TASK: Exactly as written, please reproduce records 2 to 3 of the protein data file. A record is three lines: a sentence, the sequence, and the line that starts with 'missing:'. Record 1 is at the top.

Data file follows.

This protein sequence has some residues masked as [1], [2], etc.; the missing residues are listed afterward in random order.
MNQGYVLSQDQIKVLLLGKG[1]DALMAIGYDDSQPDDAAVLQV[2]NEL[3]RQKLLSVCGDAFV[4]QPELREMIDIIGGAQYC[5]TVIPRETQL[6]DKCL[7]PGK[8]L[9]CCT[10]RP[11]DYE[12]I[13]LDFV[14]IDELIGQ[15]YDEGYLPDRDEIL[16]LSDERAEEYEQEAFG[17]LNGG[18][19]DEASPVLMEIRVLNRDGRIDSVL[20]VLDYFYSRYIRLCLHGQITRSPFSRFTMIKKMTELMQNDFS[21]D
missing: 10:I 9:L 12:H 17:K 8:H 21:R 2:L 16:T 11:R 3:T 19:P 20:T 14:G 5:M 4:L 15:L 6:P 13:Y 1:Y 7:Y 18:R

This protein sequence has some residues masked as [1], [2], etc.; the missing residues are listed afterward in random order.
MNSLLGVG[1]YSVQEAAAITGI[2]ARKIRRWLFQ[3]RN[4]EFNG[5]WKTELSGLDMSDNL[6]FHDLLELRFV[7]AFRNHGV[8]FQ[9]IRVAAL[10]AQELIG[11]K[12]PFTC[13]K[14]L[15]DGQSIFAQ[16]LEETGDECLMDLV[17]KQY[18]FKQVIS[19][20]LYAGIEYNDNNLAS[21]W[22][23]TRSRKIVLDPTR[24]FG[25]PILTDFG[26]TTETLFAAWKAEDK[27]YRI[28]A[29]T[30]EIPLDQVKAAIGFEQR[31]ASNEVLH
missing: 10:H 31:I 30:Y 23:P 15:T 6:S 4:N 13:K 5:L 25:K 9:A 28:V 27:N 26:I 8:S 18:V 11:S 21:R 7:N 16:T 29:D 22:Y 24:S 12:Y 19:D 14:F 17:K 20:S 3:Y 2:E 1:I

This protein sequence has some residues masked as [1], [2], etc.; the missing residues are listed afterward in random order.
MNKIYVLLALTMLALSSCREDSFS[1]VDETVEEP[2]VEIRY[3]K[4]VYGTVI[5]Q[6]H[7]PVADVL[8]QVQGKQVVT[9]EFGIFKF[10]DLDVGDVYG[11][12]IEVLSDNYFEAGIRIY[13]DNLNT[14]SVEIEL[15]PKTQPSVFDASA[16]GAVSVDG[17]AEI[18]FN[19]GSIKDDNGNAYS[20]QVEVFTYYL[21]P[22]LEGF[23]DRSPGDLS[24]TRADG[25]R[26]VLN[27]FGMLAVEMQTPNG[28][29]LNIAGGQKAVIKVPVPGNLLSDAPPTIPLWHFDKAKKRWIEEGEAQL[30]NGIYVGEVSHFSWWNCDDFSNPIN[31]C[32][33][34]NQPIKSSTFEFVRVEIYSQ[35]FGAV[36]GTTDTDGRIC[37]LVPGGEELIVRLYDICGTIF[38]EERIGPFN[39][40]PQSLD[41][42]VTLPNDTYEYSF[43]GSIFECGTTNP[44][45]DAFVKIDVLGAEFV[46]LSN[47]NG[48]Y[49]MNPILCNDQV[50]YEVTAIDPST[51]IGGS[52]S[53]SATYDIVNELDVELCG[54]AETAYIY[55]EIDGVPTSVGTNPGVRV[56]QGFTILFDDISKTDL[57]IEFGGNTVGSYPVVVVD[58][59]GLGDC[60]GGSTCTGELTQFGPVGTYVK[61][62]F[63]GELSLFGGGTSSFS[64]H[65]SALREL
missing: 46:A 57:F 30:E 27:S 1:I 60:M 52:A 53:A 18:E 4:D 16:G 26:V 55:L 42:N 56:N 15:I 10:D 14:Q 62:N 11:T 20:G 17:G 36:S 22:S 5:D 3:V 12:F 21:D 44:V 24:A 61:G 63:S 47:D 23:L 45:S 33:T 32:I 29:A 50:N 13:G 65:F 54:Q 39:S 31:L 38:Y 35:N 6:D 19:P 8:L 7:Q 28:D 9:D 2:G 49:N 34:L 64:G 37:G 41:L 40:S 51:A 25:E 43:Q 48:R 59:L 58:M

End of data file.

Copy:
This protein sequence has some residues masked as [1], [2], etc.; the missing residues are listed afterward in random order.
MNSLLGVG[1]YSVQEAAAITGI[2]ARKIRRWLFQ[3]RN[4]EFNG[5]WKTELSGLDMSDNL[6]FHDLLELRFV[7]AFRNHGV[8]FQ[9]IRVAAL[10]AQELIG[11]K[12]PFTC[13]K[14]L[15]DGQSIFAQ[16]LEETGDECLMDLV[17]KQY[18]FKQVIS[19][20]LYAGIEYNDNNLAS[21]W[22][23]TRSRKIVLDPTR[24]FG[25]PILTDFG[26]TTETLFAAWKAEDK[27]YRI[28]A[29]T[30]EIPLDQVKAAIGFEQR[31]ASNEVLH
missing: 10:H 31:I 30:Y 23:P 15:T 6:S 4:N 13:K 5:L 25:K 9:A 28:V 27:N 26:I 8:S 18:V 11:S 21:R 7:N 16:T 29:D 22:Y 24:S 12:Y 19:D 14:F 17:K 20:S 3:Y 2:E 1:I

This protein sequence has some residues masked as [1], [2], etc.; the missing residues are listed afterward in random order.
MNKIYVLLALTMLALSSCREDSFS[1]VDETVEEP[2]VEIRY[3]K[4]VYGTVI[5]Q[6]H[7]PVADVL[8]QVQGKQVVT[9]EFGIFKF[10]DLDVGDVYG[11][12]IEVLSDNYFEAGIRIY[13]DNLNT[14]SVEIEL[15]PKTQPSVFDASA[16]GAVSVDG[17]AEI[18]FN[19]GSIKDDNGNAYS[20]QVEVFTYYL[21]P[22]LEGF[23]DRSPGDLS[24]TRADG[25]R[26]VLN[27]FGMLAVEMQTPNG[28][29]LNIAGGQKAVIKVPVPGNLLSDAPPTIPLWHFDKAKKRWIEEGEAQL[30]NGIYVGEVSHFSWWNCDDFSNPIN[31]C[32][33][34]NQPIKSSTFEFVRVEIYSQ[35]FGAV[36]GTTDTDGRIC[37]LVPGGEELIVRLYDICGTIF[38]EERIGPFN[39][40]PQSLD[41][42]VTLPNDTYEYSF[43]GSIFECGTTNP[44][45]DAFVKIDVLGAEFV[46]LSN[47]NG[48]Y[49]MNPILCNDQV[50]YEVTAIDPST[51]IGGS[52]S[53]SATYDIVNELDVELCG[54]AETAYIY[55]EIDGVPTSVGTNPGVRV[56]QGFTILFDDISKTDL[57]IEFGGNTVGSYPVVVVD[58][59]GLGDC[60]GGSTCTGELTQFGPVGTYVK[61][62]F[63]GELSLFGGGTSSFS[64]H[65]SALREL
missing: 46:A 57:F 30:E 27:S 1:I 60:M 52:A 53:A 18:E 4:D 16:G 26:V 55:L 42:N 56:N 15:I 10:D 14:Q 62:N 11:T 20:G 17:G 36:S 22:S 5:D 3:V 12:F 21:D 44:V 24:A 61:G 63:S 47:D 23:L 45:S 33:T 32:I 29:A 50:N 13:G 65:F 54:Q 39:S 31:L 38:Y 35:N 6:D 19:P 8:L 7:Q 28:D 9:D 2:G 49:N 34:L 64:G 37:G 41:L 40:S 51:A 25:E 43:Q 48:R 59:L 58:M